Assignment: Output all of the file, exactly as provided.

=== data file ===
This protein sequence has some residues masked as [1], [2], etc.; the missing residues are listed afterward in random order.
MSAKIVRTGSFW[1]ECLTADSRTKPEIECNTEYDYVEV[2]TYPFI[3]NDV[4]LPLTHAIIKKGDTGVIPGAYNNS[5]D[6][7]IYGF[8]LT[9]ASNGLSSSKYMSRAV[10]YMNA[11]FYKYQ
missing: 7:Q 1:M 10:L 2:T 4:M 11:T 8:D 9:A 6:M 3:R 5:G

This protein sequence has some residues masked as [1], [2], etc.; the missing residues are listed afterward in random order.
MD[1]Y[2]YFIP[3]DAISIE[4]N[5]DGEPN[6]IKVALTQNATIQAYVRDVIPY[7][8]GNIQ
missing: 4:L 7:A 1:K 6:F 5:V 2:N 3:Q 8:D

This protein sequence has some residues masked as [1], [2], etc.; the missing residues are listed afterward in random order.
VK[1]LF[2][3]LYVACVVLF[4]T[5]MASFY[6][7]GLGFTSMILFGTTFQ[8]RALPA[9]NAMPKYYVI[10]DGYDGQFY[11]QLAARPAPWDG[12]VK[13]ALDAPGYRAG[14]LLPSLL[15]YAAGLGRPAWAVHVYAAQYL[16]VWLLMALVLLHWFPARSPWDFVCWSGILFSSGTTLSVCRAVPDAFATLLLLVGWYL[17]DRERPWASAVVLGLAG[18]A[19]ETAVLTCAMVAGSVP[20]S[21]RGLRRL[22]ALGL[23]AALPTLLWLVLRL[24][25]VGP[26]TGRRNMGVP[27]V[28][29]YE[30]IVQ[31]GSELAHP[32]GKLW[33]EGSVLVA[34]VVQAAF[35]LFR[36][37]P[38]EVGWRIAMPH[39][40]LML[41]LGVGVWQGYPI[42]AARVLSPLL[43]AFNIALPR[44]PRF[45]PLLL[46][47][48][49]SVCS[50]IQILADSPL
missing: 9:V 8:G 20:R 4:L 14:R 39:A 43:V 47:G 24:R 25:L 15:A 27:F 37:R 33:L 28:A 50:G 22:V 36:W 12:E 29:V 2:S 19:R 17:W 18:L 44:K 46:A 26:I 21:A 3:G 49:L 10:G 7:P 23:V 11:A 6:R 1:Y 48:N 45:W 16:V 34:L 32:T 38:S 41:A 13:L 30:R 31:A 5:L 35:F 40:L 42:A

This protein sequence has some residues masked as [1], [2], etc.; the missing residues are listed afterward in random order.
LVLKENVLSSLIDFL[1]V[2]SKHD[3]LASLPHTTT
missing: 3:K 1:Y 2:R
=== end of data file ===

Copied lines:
This protein sequence has some residues masked as [1], [2], etc.; the missing residues are listed afterward in random order.
MSAKIVRTGSFW[1]ECLTADSRTKPEIECNTEYDYVEV[2]TYPFI[3]NDV[4]LPLTHAIIKKGDTGVIPGAYNNS[5]D[6][7]IYGF[8]LT[9]ASNGLSSSKYMSRAV[10]YMNA[11]FYKYQ
missing: 7:Q 1:M 10:L 2:T 4:M 11:T 8:D 9:A 6:M 3:R 5:G

This protein sequence has some residues masked as [1], [2], etc.; the missing residues are listed afterward in random order.
MD[1]Y[2]YFIP[3]DAISIE[4]N[5]DGEPN[6]IKVALTQNATIQAYVRDVIPY[7][8]GNIQ
missing: 4:L 7:A 1:K 6:F 5:V 2:N 3:Q 8:D

This protein sequence has some residues masked as [1], [2], etc.; the missing residues are listed afterward in random order.
VK[1]LF[2][3]LYVACVVLF[4]T[5]MASFY[6][7]GLGFTSMILFGTTFQ[8]RALPA[9]NAMPKYYVI[10]DGYDGQFY[11]QLAARPAPWDG[12]VK[13]ALDAPGYRAG[14]LLPSLL[15]YAAGLGRPAWAVHVYAAQYL[16]VWLLMALVLLHWFPARSPWDFVCWSGILFSSGTTLSVCRAVPDAFATLLLLVGWYL[17]DRERPWASAVVLGLAG[18]A[19]ETAVLTCAMVAGSVP[20]S[21]RGLRRL[22]ALGL[23]AALPTLLWLVLRL[24][25]VGP[26]TGRRNMGVP[27]V[28][29]YE[30]IVQ[31]GSELAHP[32]GKLW[33]EGSVLVA[34]VVQAAF[35]LFR[36][37]P[38]EVGWRIAMPH[39][40]LML[41]LGVGVWQGYPI[42]AARVLSPLL[43]AFNIALPR[44]PRF[45]PLLL[46][47][48][49]SVCS[50]IQILADSPL
missing: 9:V 8:G 20:R 4:L 14:R 39:A 43:V 47:G 24:R 25:L 15:A 27:F 37:R 33:L 28:A 50:G 22:V 36:W 12:E 29:V 2:S 19:R 17:W 18:L 44:K 46:A 26:I 21:A 3:G 49:L 10:G 7:P 23:V 11:A 6:R 1:Y 48:N 45:W 16:V 34:L 32:T 38:S 41:A 13:L 30:R 31:A 5:L 35:F 40:L 42:A

This protein sequence has some residues masked as [1], [2], etc.; the missing residues are listed afterward in random order.
LVLKENVLSSLIDFL[1]V[2]SKHD[3]LASLPHTTT
missing: 3:K 1:Y 2:R